As nonprofits become more sophisticated in their use of social media, they are increasingly asking how they can measure their results. It’s easy to assess the return on a direct-mail appeal or an e-mail campaign. It’s much more difficult to calculate whether a Facebook posting or a tweet made a difference.
Danielle Brigida, manager of social media at the National Wildlife Federation, offers the following advice.
Like a lot of nonprofits, we have several departments and programs. And they’re all using social media in very different ways—with very different goals.
One campaign, for instance, is focused on restoring the bison population in the Great Plains. Another group is attempting to work with children by connecting them with Ranger Rick.
So how do we measure whether what they’re doing is effective?
We’ve developed internal tools that provide key members of our staff with regular reports. And we try to make these tools fun.
The reports not only improve internal communications but also bring together knowledge gathered from the front lines of social media to help our development of products and programs. Our reports are far from perfect, but they offer a good foundation for how organizations can measure the value of their social-media efforts.
Here are three ways we’re approaching social-media reporting:
Quarterly Social Media Report
Who sees it: All staff members
Purpose: To showcase data and case studies about what we’ve learned from our social-media efforts throughout the organization.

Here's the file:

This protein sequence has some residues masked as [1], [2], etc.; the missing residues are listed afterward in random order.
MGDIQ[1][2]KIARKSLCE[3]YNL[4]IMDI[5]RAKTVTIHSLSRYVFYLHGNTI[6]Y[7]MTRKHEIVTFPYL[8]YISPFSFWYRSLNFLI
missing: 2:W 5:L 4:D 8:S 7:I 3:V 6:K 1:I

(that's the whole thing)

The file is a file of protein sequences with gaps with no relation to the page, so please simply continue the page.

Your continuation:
What we measure: The first part of the report covers the growth in our reach through social media. Here we list the percentage growth in the number of fans and followers in each network and each campaign.
The next section covers how people shared our content and drove the most traffic to our Web site. Staff members also share special successes: volunteers recruited, customer-service wins, donations, or any other traceable learning experience.
We also look at how other nonprofits are using social media, offer social-media tips, and spotlight additional social-media praise or mentions our organization has received during the quarter. We use this report to give people who may not be working with these tools a broad overview of how the organization is experimenting.
Tracking tools we use: Small Act’s Thrive, Sprout Social, Topsy, Google Analytics, Facebook Insights, RSS feeds
Monthly Blog Report
Who sees it: Bloggers and National Wildlife Federation staff members
Purpose: To motivate and reward our bloggers by highlighting which blog posts were most successful in calling attention to our organization.
What we measure: Posts that have received the most page views and visits offer insight into how social media promote the content. We found that by slowly building the report and adding “actions” taken as a result of our findings, we could also move beyond simple traffic measures. Now we include information about how our supporters are spreading our message, advocating on our behalf, or donating to the organization. Tracking Tools: Omniture, WordPress Analytics
Daily or Weekly Stat Observations
Who sees it: Staff social-media administrators and users
Purpose: To encourage those who use social media in our organization to think about whether they are being successful in sharing content and providing updates to our supporters.
What we measure: We track information that is available through major social-media networks such as Facebook and Twitter.
Tracking tools: Bitly, Facebook Insights